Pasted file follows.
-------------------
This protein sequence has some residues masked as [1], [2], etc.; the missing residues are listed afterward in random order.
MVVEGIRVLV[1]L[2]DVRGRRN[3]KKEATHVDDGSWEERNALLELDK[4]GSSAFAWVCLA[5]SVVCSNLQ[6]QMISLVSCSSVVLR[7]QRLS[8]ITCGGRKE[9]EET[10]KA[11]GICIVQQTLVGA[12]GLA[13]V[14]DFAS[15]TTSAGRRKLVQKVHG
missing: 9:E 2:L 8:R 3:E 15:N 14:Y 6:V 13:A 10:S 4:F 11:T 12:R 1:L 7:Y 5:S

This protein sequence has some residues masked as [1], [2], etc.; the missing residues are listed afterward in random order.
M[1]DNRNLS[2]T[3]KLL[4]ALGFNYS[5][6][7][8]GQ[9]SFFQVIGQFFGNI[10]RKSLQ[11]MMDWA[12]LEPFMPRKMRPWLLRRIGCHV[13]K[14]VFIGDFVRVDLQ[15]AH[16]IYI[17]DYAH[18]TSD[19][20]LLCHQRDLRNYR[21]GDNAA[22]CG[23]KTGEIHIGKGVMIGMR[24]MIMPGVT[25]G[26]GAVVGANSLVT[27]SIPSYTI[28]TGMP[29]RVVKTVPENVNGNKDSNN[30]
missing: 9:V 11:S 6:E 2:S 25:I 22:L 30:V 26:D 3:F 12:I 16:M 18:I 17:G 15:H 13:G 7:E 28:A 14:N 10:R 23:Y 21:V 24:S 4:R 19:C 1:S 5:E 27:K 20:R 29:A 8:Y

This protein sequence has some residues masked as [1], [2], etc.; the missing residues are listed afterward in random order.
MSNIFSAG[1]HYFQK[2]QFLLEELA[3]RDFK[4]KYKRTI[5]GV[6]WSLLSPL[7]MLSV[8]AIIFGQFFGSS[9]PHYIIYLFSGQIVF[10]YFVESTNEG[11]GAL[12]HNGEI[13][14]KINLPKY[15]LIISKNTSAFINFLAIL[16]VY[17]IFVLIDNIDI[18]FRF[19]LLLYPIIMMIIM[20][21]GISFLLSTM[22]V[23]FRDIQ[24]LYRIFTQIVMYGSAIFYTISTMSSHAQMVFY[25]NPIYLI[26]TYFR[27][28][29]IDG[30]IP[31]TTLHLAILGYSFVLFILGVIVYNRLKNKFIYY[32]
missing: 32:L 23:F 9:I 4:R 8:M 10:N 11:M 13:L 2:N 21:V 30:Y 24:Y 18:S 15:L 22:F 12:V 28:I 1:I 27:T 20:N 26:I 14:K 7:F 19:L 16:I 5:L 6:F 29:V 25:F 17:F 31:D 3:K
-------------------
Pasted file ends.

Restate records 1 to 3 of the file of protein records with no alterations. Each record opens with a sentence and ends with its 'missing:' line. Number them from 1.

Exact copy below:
This protein sequence has some residues masked as [1], [2], etc.; the missing residues are listed afterward in random order.
MVVEGIRVLV[1]L[2]DVRGRRN[3]KKEATHVDDGSWEERNALLELDK[4]GSSAFAWVCLA[5]SVVCSNLQ[6]QMISLVSCSSVVLR[7]QRLS[8]ITCGGRKE[9]EET[10]KA[11]GICIVQQTLVGA[12]GLA[13]V[14]DFAS[15]TTSAGRRKLVQKVHG
missing: 9:E 2:L 8:R 3:E 15:N 14:Y 6:V 13:A 10:S 4:F 11:T 12:R 1:L 7:Y 5:S

This protein sequence has some residues masked as [1], [2], etc.; the missing residues are listed afterward in random order.
M[1]DNRNLS[2]T[3]KLL[4]ALGFNYS[5][6][7][8]GQ[9]SFFQVIGQFFGNI[10]RKSLQ[11]MMDWA[12]LEPFMPRKMRPWLLRRIGCHV[13]K[14]VFIGDFVRVDLQ[15]AH[16]IYI[17]DYAH[18]TSD[19][20]LLCHQRDLRNYR[21]GDNAA[22]CG[23]KTGEIHIGKGVMIGMR[24]MIMPGVT[25]G[26]GAVVGANSLVT[27]SIPSYTI[28]TGMP[29]RVVKTVPENVNGNKDSNN[30]
missing: 9:V 11:S 6:E 2:S 25:I 22:L 30:V 26:D 3:F 12:I 16:M 18:I 17:G 15:H 13:G 7:E 28:A 14:N 10:R 23:Y 21:V 24:S 4:R 19:C 1:S 5:E 27:K 20:R 29:A 8:Y

This protein sequence has some residues masked as [1], [2], etc.; the missing residues are listed afterward in random order.
MSNIFSAG[1]HYFQK[2]QFLLEELA[3]RDFK[4]KYKRTI[5]GV[6]WSLLSPL[7]MLSV[8]AIIFGQFFGSS[9]PHYIIYLFSGQIVF[10]YFVESTNEG[11]GAL[12]HNGEI[13][14]KINLPKY[15]LIISKNTSAFINFLAIL[16]VY[17]IFVLIDNIDI[18]FRF[19]LLLYPIIMMIIM[20][21]GISFLLSTM[22]V[23]FRDIQ[24]LYRIFTQIVMYGSAIFYTISTMSSHAQMVFY[25]NPIYLI[26]TYFR[27][28][29]IDG[30]IP[31]TTLHLAILGYSFVLFILGVIVYNRLKNKFIYY[32]
missing: 32:L 23:F 9:I 4:R 8:M 10:N 11:M 13:L 2:N 21:V 30:Y 24:Y 18:S 15:L 22:F 12:V 28:I 1:I 27:T 20:N 26:I 14:K 7:F 19:L 16:I 5:L 6:F 29:V 25:F 17:F 31:D 3:K